n. an embankment built to prevent the overflow of a river. ∎ a ridge of sediment deposited naturally alongside a river by overflowing water. ∎ a landing place; a quay. ∎ a ridge of earth surrounding a field to be irrigated. lev·ee2 / ˈlevē/ •
n. a reception or assembly of people, in particular: ∎ a formal reception of visitors or guests. ∎ hist. an afternoon assembly for men held by the British monarch or their representative. ∎ archaic a reception of visitors just after rising from bed.
Raised embankment of a river, showing a gentle slope away from the channel. It results from periodic overbank flooding, when coarser sediment is immediately deposited due to a reduction in velocity. This may lead to a situation in which the river flows well above the level of its outer floodplain. 2.
See LAVA LEVÉE
A raised embankment along the edge of a river channel, showing a gentle slope away from the channel. It results from periodic overbank flooding, when coarser sediment is immediately deposited, owing to a reduction in velocity. This may lead to a situation in which the river flows well above the level of its outer flood-plain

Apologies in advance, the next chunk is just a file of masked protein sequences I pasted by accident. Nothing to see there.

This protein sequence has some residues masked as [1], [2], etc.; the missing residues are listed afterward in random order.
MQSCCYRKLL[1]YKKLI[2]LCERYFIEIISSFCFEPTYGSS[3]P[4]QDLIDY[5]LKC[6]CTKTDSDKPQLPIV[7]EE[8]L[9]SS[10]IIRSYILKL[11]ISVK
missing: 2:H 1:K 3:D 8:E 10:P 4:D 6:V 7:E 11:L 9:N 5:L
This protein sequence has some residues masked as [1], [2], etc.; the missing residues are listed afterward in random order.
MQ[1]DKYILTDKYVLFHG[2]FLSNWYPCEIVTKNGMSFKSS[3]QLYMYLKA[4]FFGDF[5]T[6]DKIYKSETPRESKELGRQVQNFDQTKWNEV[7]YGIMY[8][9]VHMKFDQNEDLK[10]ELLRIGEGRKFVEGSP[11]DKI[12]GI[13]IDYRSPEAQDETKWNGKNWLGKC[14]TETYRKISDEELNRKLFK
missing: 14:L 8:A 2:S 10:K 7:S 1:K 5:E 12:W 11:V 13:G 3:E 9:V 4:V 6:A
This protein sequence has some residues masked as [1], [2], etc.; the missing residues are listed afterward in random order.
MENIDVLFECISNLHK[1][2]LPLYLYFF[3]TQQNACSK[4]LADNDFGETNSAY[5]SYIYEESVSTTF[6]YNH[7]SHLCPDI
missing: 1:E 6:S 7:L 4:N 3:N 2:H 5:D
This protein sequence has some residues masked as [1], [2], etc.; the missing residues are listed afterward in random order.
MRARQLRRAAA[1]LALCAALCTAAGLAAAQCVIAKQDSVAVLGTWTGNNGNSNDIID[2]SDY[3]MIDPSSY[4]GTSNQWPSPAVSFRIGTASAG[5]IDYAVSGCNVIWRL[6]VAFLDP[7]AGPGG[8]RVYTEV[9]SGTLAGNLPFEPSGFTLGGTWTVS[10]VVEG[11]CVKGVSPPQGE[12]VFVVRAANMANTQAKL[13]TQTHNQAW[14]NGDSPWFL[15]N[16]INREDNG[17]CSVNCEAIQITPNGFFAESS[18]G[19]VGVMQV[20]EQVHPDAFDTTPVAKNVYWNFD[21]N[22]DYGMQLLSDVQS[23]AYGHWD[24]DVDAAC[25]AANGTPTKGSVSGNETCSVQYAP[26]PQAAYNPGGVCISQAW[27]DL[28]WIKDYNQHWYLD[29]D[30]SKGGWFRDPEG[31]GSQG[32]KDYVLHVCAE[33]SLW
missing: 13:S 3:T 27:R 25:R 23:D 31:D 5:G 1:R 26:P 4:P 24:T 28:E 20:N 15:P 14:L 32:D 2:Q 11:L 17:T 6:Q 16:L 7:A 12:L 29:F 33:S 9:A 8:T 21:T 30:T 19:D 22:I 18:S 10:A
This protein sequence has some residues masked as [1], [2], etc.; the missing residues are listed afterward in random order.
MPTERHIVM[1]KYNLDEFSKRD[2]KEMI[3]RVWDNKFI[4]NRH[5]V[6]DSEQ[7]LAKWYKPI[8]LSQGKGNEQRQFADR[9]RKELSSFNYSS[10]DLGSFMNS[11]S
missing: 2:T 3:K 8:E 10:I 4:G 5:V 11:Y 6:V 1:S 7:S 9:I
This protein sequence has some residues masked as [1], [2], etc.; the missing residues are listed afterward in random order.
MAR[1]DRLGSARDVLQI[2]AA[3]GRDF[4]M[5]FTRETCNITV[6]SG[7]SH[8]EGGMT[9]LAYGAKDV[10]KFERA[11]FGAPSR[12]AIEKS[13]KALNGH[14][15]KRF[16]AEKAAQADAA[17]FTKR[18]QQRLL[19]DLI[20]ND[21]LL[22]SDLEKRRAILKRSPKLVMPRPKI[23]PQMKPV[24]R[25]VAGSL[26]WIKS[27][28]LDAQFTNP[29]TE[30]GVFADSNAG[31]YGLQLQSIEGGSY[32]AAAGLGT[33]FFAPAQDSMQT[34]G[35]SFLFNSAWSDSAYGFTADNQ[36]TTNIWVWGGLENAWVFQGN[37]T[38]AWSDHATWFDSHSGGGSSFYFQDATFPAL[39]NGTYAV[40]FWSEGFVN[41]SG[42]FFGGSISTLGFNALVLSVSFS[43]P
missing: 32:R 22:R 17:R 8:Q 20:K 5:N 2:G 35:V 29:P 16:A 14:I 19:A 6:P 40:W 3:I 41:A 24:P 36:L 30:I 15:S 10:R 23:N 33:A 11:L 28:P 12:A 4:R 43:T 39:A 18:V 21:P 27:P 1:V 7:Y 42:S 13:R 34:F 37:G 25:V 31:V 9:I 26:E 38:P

Natural embankment formed alongside a river by the deposition of silt when the river is in flood. Levées can help to prevent flooding, and are sometimes built up and strengthened artificially. On some large rivers, such as the Mississippi
, they may reach heights of more than 15m (50ft).
reception of visitors on rising from bed XVII; assembly held by a sovereign, etc., esp. in the early afternoon XVIII. — F. levé
, sb. use of pp. of lever
raise, (refl.) rise; see LEVY
a reception of ten held in the morning; any miscellaneous gathering of guests, 1672.
Example: levees of ministers, 1874.